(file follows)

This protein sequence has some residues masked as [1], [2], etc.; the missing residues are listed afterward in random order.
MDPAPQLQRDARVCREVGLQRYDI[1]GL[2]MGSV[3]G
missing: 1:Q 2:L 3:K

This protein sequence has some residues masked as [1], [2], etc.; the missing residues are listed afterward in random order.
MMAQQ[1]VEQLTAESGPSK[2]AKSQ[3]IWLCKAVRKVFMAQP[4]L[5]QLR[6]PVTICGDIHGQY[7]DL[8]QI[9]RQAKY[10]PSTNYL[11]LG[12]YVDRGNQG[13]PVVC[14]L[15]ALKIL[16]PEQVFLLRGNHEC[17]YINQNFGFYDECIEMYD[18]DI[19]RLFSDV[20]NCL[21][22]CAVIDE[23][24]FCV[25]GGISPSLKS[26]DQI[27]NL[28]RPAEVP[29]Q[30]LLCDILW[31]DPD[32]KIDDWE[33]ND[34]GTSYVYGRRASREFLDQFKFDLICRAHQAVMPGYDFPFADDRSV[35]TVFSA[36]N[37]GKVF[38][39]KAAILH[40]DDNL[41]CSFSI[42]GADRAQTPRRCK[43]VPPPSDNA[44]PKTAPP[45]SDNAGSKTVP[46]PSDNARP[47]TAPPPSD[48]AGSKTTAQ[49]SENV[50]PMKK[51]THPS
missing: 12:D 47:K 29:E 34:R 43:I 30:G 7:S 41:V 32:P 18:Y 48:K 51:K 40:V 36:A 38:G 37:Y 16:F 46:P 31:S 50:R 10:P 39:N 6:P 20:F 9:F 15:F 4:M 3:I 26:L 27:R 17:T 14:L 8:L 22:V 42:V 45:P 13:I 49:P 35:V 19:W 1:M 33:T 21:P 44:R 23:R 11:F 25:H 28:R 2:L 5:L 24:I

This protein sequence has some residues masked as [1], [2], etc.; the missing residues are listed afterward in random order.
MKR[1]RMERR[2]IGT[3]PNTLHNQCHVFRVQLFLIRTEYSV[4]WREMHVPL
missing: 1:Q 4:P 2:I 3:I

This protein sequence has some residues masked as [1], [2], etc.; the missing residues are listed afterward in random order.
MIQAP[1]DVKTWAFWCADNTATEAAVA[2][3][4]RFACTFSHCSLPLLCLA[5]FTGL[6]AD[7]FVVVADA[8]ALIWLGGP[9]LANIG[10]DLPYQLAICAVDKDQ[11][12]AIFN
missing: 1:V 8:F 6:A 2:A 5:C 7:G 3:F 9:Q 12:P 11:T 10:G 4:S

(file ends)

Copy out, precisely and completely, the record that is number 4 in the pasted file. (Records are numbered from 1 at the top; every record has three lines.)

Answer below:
This protein sequence has some residues masked as [1], [2], etc.; the missing residues are listed afterward in random order.
MIQAP[1]DVKTWAFWCADNTATEAAVA[2][3][4]RFACTFSHCSLPLLCLA[5]FTGL[6]AD[7]FVVVADA[8]ALIWLGGP[9]LANIG[10]DLPYQLAICAVDKDQ[11][12]AIFN
missing: 1:V 8:F 6:A 2:A 5:C 7:G 3:F 9:Q 12:P 11:T 10:G 4:S